• Only 9.3 percent of all the elementary schools have recess before lunch

The CFPA is not planning on publishing these results but Ms. Shimada or Ms. Patterson will send the Excel results from the entire survey to the CNAC members who request it. Please contact Tia Shimada by e-mail at tia@cfpa.net or Tracey Patterson by e-mail at tracey@cfpa.net.

For the second study, the CFPA conducted quantitative research with the University of California (UC) Berkeley, Center for Weight and Health, on the impact of school meal time policies on fruit and vegetable intake. Their thesis was: Will students eat more fruits and vegetables if schools offer longer lunch periods or let students play before eating? The CFPA and the UC Berkeley, Center for Weight and Health, conducted this study by a food diary-assisted 24-hour recall of the students’ food intake at lunch. They collected the results from a random sample of 3,463 fourth through fifth grade students from 44 California elementary schools in the 2011–12 school year. The data collection took place before the Healthy, Hunger-Free Kids Act of 2010 meal pattern changes, all schools had salad bars, and approximately half of the schools (48 percent) served an entrée with vegetables on the day that students recorded in the food diary. The highlights of the study included:

  • Recess before lunch is a promising practice with proven benefits including: improved cafeteria behavior, more milk consumption, students eating more, students throwing away less food, fewer discipline problems, etc.
  • Lunch fruit and vegetable intake was not significantly higher for students who had recess before lunch versus a traditional play after eating lunch schedule
  • Recess before lunch had a positive impact on fruit and vegetable intake among students of both genders and most ethnicities who brought lunch from home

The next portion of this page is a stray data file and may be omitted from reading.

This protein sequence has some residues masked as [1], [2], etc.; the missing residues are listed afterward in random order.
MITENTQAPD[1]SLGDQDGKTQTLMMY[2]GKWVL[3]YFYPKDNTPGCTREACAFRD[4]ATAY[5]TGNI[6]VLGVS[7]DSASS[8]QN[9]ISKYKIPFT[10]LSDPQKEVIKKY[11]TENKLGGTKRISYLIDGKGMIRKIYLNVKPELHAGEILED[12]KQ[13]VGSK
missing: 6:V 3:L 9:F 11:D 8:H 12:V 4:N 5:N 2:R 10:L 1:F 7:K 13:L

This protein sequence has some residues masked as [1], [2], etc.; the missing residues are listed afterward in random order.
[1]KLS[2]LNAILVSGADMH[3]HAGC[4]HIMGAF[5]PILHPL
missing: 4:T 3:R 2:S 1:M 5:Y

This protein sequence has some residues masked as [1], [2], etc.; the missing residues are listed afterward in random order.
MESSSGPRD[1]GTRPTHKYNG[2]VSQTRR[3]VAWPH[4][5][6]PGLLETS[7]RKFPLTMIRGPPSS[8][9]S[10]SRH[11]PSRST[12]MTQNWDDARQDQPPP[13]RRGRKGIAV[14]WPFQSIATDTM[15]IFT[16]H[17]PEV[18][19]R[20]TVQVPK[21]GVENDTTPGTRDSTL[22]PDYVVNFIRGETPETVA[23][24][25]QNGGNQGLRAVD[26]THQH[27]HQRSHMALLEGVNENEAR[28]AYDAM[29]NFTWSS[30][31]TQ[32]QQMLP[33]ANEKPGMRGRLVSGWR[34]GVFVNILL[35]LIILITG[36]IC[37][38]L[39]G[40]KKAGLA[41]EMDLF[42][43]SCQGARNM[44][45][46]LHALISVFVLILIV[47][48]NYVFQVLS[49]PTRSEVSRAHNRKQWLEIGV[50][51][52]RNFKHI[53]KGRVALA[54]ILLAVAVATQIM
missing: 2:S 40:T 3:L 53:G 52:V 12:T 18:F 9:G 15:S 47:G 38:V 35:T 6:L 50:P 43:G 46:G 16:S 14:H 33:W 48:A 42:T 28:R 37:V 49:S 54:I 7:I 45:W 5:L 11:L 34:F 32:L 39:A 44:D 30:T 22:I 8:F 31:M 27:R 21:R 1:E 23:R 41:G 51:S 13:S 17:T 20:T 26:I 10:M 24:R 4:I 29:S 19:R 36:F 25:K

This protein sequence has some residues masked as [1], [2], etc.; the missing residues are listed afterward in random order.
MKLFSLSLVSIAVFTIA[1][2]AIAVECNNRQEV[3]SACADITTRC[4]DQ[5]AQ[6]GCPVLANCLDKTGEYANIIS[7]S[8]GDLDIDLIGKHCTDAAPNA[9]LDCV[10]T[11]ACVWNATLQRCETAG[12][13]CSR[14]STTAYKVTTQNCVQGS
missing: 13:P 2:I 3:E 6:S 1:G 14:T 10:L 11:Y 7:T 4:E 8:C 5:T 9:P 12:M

• Overall, recess before lunch may help some elementary students to eat more fruits and vegetables
  • No significant correlation between the length of the lunch period and fruit and vegetable consumption was found
  • High variation in wait times (e.g., between five to 30 minutes for time spent in line)
  • There is room for efficiency improvements and reduced wait time within current lunch periods

Clell Hoffman mentioned that the delay in the lunch line might be due to days when popular items are offered. Tom Torlakson, State Superintendent of Public Instruction, sent a letter encouraging schools to allow enough time, however the CNAC questioned how much it really helps and how much people use it.

Additional research that was found on the impact of lunch time on nutrition included Relationships of Meal and Recess Schedules to Plate Waste in Elementary Schools for Eating, (National Food Service Management Institute, University of Mississippi [2004]), which compared elementary school students who had 30 minutes for lunch versus 20 minutes and the positive results found from having a longer lunch period. Also included was a soon-to-be released study in the Journal of School Health. This was conducted by Wendi Gosliner from UC Berkeley. The study involved 31 California middle and high schools and consisted of over 5,000 seventh and ninth grade students. She found that a longer lunch period (34–52 minutes), in comparison to a shorter lunch period (25–30 minutes), was associated with increased odds of eating any fruit or vegetables at school on the day prior to being surveyed. The length of the lunch period was the only environmental factor that increased both fruit and vegetable consumption.